But Chief Justice Gates disagrees with those concerns. He says that, after witnessing five previous coups and dismissals of the judiciary, this time judges will stay on and help get more judicial members appointed.

“From such efforts will emerge a truly independent judiciary and in time a closer approximation to the rule of law than we have had in 20 years or more,” Chief Justice Gates said.

New judicial members were sworn in last Friday which included Chief Justice, Anthony Gates. Other appointed High Court judges included Justices Devendra Pathik, Daniel Gounder, and Sosefa Inoke. The interim government is expected to appoint more judicial members soon.

Although the courts reopen Monday, Chief Justice Gates is on leave until next week. His office expects he will resume work as soon as he returns.

For more information, please see:
Radio New Zealand International – Fiji higher courts reopen but Chief Justice takes leave – 25 May 2009

Fiji Daily Post – Avoiding the ’87 mistake – 25 May 2009

BBC News – Fijian leader reinstates judges – 22 May 2009

Spate of Attacks on Journalists in Ex-Soviet Republics in Recent Months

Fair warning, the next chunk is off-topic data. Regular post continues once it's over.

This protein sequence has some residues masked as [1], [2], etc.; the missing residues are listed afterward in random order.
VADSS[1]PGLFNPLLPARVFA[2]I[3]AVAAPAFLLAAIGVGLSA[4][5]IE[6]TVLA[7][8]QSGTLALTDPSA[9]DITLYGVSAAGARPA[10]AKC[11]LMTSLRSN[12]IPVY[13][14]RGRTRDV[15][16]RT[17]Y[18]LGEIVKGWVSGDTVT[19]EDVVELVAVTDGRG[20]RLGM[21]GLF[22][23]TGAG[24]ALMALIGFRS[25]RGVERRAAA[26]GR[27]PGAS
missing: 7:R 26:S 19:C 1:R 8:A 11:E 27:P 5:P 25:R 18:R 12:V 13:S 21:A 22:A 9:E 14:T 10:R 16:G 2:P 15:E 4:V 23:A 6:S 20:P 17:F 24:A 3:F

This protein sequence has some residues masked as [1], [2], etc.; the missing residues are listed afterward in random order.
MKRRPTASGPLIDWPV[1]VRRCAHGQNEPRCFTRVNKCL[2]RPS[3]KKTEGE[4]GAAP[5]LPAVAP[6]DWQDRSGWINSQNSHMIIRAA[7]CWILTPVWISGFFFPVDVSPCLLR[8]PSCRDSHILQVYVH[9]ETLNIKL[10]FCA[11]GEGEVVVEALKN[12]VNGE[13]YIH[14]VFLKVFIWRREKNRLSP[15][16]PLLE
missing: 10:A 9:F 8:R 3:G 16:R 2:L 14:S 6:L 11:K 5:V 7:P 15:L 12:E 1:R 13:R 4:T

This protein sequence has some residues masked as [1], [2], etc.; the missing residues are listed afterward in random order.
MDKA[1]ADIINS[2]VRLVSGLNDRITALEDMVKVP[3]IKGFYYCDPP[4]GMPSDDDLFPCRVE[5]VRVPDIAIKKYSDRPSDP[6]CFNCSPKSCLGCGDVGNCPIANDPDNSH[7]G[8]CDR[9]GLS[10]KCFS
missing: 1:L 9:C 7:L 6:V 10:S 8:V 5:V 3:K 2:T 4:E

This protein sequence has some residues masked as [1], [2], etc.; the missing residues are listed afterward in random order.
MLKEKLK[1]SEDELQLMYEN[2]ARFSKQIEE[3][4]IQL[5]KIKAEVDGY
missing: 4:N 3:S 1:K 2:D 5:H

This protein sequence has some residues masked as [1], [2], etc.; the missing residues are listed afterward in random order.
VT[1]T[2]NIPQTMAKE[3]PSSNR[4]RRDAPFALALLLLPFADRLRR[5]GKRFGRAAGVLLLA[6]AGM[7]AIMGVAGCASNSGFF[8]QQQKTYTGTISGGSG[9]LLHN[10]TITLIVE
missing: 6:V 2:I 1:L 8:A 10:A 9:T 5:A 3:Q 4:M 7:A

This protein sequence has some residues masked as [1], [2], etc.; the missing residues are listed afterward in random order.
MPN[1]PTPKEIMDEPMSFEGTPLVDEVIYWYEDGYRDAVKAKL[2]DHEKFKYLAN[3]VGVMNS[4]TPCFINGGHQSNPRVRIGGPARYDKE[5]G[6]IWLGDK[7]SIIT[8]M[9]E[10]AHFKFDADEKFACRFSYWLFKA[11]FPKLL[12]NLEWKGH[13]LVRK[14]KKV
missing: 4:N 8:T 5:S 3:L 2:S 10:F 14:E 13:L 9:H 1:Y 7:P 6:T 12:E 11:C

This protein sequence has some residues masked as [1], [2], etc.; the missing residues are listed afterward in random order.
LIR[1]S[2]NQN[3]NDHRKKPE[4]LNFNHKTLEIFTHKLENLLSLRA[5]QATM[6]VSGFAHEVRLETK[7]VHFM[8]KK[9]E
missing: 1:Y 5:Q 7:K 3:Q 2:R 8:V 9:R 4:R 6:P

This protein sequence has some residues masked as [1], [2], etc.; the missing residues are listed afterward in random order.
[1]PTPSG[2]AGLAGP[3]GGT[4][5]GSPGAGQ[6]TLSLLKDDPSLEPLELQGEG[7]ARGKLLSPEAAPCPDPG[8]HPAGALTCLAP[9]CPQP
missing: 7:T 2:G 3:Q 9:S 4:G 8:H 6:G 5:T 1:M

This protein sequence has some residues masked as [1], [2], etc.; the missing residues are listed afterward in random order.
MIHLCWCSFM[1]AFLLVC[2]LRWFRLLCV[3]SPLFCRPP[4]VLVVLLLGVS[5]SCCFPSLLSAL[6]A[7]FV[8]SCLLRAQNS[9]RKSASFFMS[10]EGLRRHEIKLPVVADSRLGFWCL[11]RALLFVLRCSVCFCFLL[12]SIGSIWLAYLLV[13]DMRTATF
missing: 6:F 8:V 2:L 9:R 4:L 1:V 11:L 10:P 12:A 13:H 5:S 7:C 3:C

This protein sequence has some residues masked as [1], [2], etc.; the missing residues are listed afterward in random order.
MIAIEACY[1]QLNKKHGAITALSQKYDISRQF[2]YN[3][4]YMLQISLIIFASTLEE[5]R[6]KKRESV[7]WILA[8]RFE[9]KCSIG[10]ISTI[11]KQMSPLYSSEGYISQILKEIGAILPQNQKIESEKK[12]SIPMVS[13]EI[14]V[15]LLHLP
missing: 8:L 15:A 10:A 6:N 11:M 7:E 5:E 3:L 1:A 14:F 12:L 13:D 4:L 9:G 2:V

By Meredith Lee-Clark
Impunity Watch Reporter, Middle East

YEREVAN, Armenia – A prominent Armenian journalist, Never Mnatsakanian, was attacked by unknown assailants outside of his home in Yerevan, the Armenian capital, on May 6.  Mnatsakanian’s assault is the latest in a series of attacks on journalists in the South Caucasus region.  In addition to the assault on Mnatsakanian, the editor of a pro-opposition news website, Armenia Today, was severely beaten on April 30. The Paris-based media outlet, Reporters Without Borders, ranked Armenia 102nd out of 173 countries in its 200 report of media freedom.

News media have reported similar attacks on journalists in neighboring Azerbaijan. On May 10, Azerbaijani police used physical force against protestors marching against the commemoration of the “Flower Holiday,” a nationalist celebration of the late president.  News media reported that police had arrested thirty students involved in the protests.  Police also attacked Khadija Ismailova, director of the Baku bureau of Radio Liberty, after she tried to get information from them about the arrests.  Other sources report that Durna Safarli, correspondent for Radio Liberty, Elchin Hasanov, reporter for Yukselish Namina, and Afgan Mukhtarli and Layla Ilgar from the newspaper, Yeni Musavat, were also attacked by police as the journalists covered the Flower Holiday protests.